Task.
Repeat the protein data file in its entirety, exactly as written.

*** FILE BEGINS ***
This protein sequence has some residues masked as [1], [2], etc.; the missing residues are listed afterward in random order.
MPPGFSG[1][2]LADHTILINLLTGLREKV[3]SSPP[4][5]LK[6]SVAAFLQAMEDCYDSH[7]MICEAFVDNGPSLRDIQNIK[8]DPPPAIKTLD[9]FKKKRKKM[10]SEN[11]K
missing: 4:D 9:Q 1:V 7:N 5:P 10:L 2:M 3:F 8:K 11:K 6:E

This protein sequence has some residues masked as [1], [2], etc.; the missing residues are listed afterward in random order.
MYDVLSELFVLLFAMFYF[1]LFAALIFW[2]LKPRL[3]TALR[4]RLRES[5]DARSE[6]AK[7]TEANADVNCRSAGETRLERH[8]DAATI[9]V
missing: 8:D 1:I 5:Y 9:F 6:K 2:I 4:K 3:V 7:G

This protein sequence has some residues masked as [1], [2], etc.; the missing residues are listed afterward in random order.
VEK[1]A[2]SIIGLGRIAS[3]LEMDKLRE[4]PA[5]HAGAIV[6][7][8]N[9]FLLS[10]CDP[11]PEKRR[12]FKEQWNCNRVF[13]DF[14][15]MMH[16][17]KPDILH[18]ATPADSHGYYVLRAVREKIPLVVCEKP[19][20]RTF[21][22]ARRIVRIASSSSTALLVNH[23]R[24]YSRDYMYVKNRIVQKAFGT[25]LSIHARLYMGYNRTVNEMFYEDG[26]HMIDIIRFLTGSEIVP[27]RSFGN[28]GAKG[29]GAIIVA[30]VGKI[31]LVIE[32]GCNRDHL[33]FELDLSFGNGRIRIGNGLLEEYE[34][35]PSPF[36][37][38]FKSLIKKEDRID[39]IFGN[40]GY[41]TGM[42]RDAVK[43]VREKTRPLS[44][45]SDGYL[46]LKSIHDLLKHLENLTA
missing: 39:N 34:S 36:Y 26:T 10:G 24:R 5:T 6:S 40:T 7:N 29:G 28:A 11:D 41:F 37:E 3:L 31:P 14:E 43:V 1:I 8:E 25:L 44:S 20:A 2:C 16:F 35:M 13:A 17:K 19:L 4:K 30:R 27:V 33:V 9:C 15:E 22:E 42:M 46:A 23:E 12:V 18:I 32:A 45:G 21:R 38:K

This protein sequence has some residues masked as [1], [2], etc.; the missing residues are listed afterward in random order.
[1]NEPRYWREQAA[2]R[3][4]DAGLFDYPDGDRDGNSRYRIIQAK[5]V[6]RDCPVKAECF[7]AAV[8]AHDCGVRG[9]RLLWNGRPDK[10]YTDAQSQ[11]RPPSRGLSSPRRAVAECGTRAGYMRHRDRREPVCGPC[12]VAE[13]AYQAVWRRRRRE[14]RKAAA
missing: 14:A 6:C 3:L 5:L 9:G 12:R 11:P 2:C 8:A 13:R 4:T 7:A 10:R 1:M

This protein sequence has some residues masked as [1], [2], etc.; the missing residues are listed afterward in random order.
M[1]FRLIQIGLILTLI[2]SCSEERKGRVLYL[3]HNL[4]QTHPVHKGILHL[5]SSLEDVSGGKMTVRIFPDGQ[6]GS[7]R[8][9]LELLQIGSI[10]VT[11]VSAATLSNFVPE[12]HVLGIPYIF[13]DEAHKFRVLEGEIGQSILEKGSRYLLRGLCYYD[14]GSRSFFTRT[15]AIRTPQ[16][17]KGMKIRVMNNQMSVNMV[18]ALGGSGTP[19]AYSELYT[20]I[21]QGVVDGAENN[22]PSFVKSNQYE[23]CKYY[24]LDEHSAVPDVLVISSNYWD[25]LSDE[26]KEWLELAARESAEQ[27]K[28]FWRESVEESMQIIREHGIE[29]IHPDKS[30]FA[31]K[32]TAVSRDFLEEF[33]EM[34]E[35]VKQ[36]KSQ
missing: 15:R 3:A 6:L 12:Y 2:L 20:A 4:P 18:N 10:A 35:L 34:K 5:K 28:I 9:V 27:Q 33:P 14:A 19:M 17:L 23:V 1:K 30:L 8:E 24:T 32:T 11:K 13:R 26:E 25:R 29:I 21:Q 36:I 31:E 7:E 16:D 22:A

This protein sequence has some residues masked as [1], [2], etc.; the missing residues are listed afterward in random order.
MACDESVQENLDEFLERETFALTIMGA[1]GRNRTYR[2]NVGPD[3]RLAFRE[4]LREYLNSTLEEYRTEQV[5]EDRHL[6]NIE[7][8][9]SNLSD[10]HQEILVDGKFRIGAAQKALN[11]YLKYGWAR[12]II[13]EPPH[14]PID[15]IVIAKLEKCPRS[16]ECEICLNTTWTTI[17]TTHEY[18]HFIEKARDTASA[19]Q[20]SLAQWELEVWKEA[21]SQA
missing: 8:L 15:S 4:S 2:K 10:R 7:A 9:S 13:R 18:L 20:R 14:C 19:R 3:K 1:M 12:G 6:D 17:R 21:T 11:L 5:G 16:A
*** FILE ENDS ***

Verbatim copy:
This protein sequence has some residues masked as [1], [2], etc.; the missing residues are listed afterward in random order.
MPPGFSG[1][2]LADHTILINLLTGLREKV[3]SSPP[4][5]LK[6]SVAAFLQAMEDCYDSH[7]MICEAFVDNGPSLRDIQNIK[8]DPPPAIKTLD[9]FKKKRKKM[10]SEN[11]K
missing: 4:D 9:Q 1:V 7:N 5:P 10:L 2:M 3:F 8:K 11:K 6:E

This protein sequence has some residues masked as [1], [2], etc.; the missing residues are listed afterward in random order.
MYDVLSELFVLLFAMFYF[1]LFAALIFW[2]LKPRL[3]TALR[4]RLRES[5]DARSE[6]AK[7]TEANADVNCRSAGETRLERH[8]DAATI[9]V
missing: 8:D 1:I 5:Y 9:F 6:K 2:I 4:K 3:V 7:G

This protein sequence has some residues masked as [1], [2], etc.; the missing residues are listed afterward in random order.
VEK[1]A[2]SIIGLGRIAS[3]LEMDKLRE[4]PA[5]HAGAIV[6][7][8]N[9]FLLS[10]CDP[11]PEKRR[12]FKEQWNCNRVF[13]DF[14][15]MMH[16][17]KPDILH[18]ATPADSHGYYVLRAVREKIPLVVCEKP[19][20]RTF[21][22]ARRIVRIASSSSTALLVNH[23]R[24]YSRDYMYVKNRIVQKAFGT[25]LSIHARLYMGYNRTVNEMFYEDG[26]HMIDIIRFLTGSEIVP[27]RSFGN[28]GAKG[29]GAIIVA[30]VGKI[31]LVIE[32]GCNRDHL[33]FELDLSFGNGRIRIGNGLLEEYE[34][35]PSPF[36][37][38]FKSLIKKEDRID[39]IFGN[40]GY[41]TGM[42]RDAVK[43]VREKTRPLS[44][45]SDGYL[46]LKSIHDLLKHLENLTA
missing: 39:N 34:S 36:Y 26:T 10:G 24:R 5:T 6:S 40:T 7:N 29:G 28:A 11:D 41:F 37:E 3:L 31:P 14:E 43:V 1:I 8:E 25:L 44:S 20:A 2:C 16:F 35:M 13:A 17:K 19:L 4:K 30:R 27:V 33:V 9:C 15:E 22:E 42:M 46:A 23:E 12:V 18:I 32:A 45:G 21:R 38:K

This protein sequence has some residues masked as [1], [2], etc.; the missing residues are listed afterward in random order.
[1]NEPRYWREQAA[2]R[3][4]DAGLFDYPDGDRDGNSRYRIIQAK[5]V[6]RDCPVKAECF[7]AAV[8]AHDCGVRG[9]RLLWNGRPDK[10]YTDAQSQ[11]RPPSRGLSSPRRAVAECGTRAGYMRHRDRREPVCGPC[12]VAE[13]AYQAVWRRRRRE[14]RKAAA
missing: 14:A 6:C 3:L 5:L 9:G 12:R 11:P 2:C 8:A 13:R 4:T 7:A 10:R 1:M

This protein sequence has some residues masked as [1], [2], etc.; the missing residues are listed afterward in random order.
M[1]FRLIQIGLILTLI[2]SCSEERKGRVLYL[3]HNL[4]QTHPVHKGILHL[5]SSLEDVSGGKMTVRIFPDGQ[6]GS[7]R[8][9]LELLQIGSI[10]VT[11]VSAATLSNFVPE[12]HVLGIPYIF[13]DEAHKFRVLEGEIGQSILEKGSRYLLRGLCYYD[14]GSRSFFTRT[15]AIRTPQ[16][17]KGMKIRVMNNQMSVNMV[18]ALGGSGTP[19]AYSELYT[20]I[21]QGVVDGAENN[22]PSFVKSNQYE[23]CKYY[24]LDEHSAVPDVLVISSNYWD[25]LSDE[26]KEWLELAARESAEQ[27]K[28]FWRESVEESMQIIREHGIE[29]IHPDKS[30]FA[31]K[32]TAVSRDFLEEF[33]EM[34]E[35]VKQ[36]KSQ
missing: 15:R 3:A 6:L 12:Y 2:L 20:A 4:P 18:N 10:A 35:L 34:K 5:K 28:I 9:V 27:Q 33:P 14:A 19:M 17:L 23:V 1:K 30:L 8:E 24:T 32:T 11:K 13:R 26:E 25:R 29:I 21:Q 36:I 31:E 7:E 16:D 22:A

This protein sequence has some residues masked as [1], [2], etc.; the missing residues are listed afterward in random order.
MACDESVQENLDEFLERETFALTIMGA[1]GRNRTYR[2]NVGPD[3]RLAFRE[4]LREYLNSTLEEYRTEQV[5]EDRHL[6]NIE[7][8][9]SNLSD[10]HQEILVDGKFRIGAAQKALN[11]YLKYGWAR[12]II[13]EPPH[14]PID[15]IVIAKLEKCPRS[16]ECEICLNTTWTTI[17]TTHEY[18]HFIEKARDTASA[19]Q[20]SLAQWELEVWKEA[21]SQA
missing: 8:L 15:S 4:S 2:K 10:R 7:A 9:S 13:R 18:L 20:R 14:C 19:R 3:K 1:M 12:G 6:D 17:R 21:T 11:L 5:G 16:A